• 1 in 3 runaway children is approached by a trafficker within 48 hours. Less than 10% of cases involve an actual abduction or kidnapping (which would warrant an Amber Alert).
  • Most children who are trafficked for sex get to know and trust their traffickers over a period of time. They are the children’s family members, so-called ‘friends’ or friends-of-friends, or romantic partners.
  • Recruitment can happen in public places such as malls or sporting events and also online through social media sites or false postings for modeling and acting jobs.
  • Sex trafficking most commonly happens through escort services, illicit massage or health & beauty businesses, and pornography.
  • 81% of victims have met buyers at hotels, 59% in houses, 53% in cars.
  • Many traffickers use a “lover-boy” tactic to recruit girls and boys from middle and high schools. He presents himself as a boyfriend and woos the girl or boy with gifts, promises of fulfilled dreams, protection, adventure – whatever he or she seems to crave. After earning their trust, they will be forced into prostitution.
  • The trafficking process takes less than a month for approximately 42% of those targeted and less than four months for another 28%. 
  • 61% are asked to recruit other children for the trafficker.

Sources:  polarisproject.org; Thorn Survivor Insights 2018; sharedhope.org.

  • Victims are abused psychologically and physically: 49% report rape; 83% physical abuse, 62% substance abuse, 85% verbal abuse.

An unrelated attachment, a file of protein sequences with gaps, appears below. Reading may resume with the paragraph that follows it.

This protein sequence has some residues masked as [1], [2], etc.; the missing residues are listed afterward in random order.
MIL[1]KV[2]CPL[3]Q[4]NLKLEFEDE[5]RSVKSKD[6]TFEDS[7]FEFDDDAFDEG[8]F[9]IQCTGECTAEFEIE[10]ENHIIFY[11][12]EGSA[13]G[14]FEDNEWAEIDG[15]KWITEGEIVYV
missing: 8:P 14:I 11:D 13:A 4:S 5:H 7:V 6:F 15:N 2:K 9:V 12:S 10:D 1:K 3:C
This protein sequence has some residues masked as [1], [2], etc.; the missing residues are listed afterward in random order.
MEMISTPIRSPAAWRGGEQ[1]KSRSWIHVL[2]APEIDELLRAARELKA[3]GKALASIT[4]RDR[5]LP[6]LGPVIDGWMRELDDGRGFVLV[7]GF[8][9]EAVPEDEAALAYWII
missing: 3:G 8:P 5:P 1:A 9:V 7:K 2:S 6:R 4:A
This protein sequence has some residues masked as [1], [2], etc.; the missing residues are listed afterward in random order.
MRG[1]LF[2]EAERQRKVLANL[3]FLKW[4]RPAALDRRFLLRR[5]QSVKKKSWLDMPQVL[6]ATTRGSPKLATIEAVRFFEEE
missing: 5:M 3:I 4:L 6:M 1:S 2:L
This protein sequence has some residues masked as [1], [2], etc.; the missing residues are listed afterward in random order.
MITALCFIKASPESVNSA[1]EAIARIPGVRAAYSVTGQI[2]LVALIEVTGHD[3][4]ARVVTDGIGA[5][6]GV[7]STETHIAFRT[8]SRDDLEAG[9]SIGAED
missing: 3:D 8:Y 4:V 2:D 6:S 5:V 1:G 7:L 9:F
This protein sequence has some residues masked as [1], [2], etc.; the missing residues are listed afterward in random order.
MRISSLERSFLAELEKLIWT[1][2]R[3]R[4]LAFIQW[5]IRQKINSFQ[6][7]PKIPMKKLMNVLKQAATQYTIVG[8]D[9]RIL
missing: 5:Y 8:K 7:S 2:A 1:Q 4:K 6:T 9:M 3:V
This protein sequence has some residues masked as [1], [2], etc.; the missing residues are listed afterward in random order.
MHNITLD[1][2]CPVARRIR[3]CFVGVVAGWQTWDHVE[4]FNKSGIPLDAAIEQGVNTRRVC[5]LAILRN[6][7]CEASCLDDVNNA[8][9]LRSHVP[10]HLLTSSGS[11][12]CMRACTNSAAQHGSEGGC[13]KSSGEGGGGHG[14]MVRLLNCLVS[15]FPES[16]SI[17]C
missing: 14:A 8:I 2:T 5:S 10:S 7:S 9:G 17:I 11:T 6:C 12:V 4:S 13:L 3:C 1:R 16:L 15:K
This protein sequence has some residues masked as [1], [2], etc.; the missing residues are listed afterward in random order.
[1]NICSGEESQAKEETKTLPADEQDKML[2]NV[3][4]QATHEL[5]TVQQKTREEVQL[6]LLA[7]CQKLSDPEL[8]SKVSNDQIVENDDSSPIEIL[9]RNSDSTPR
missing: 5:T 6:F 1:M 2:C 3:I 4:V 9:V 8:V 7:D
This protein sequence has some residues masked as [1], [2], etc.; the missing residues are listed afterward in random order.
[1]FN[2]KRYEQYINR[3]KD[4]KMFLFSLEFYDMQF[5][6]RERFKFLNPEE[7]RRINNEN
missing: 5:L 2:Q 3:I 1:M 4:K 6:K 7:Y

• How much a victim works depends on whether s/he believes the trafficker is a boyfriend – Boyfriend model: 60% report 1-3 buyers/day, 20% 4-7 buyers/day and 20% >8 per day.  Trafficker model:  19% 1-3 buyers/day, 33% 4-7 buyers/day, 48% >8 buyers/day.
  • Very few areoffered help: 84% report wanting help; 44% say they never received an offer for help; and 67% report  not knowing who to call.

Sources: Thorn Survivor Insights 2018; interviews with rescued victims; US Department of Justice.

The Persistence of the Problem

  • It happens in every neighborhood across America. 
  • In the Bay Area, survivors have been rescued in San Jose, Menlo Park, Alameda, Concord, Oakland, Santa Rosa, Watsonville, Gilroy, Palo Alto, Martinez, San Rafael, Walnut Creek, Los Altos, San Francisco, Redwood City, Santa Cruz, San Mateo, Roseville, Berkeley, Danville, San Bruno, Pittsburgh, Elk Grove, Santa Clara, Vacaville, San Leandro, Dos Palos, Dublin, Pleasant Hill, Ukiah, Yuba City, Hayward, San Bruno…
  • Sex trafficking cases in Alameda County increased 262% during 2020 shelter-in-place orders.

Sources:  Media search; Alameda County District Attorney Office; polarisproject.org.

  • Law enforcement is underfunded and prioritizes 911 calls and emergency situations.
  • Police have a hard time determining the level of threat. When a groomed victim voluntarily gets in someone’s car, it is not recorded as an abduction or kidnapping.
  • It takes a lot of time and resources to investigate runaways and missing persons proactively. Hotline tips become irrelevant quickly.
  • Psychological coercion, physical threats, shame, and potential for public humiliation influence whether a victim prosecutes. Without a victim, a District Attorney has no crime.

OUR ROLE

At Special Operations, our undercover private investigators gather evidence to elevate cases from ‘runaway child’ to ‘crime victim’. We gather evidence from within the community to tip law enforcement about traffickers and help with the rescue – AND THE ARREST. We ensure survivors are placed in a safe location and are on a path of restoration and healing. When victims feel empowered to testify, the trafficker goes to prison. When the trafficker business model is disrupted, the community is safer.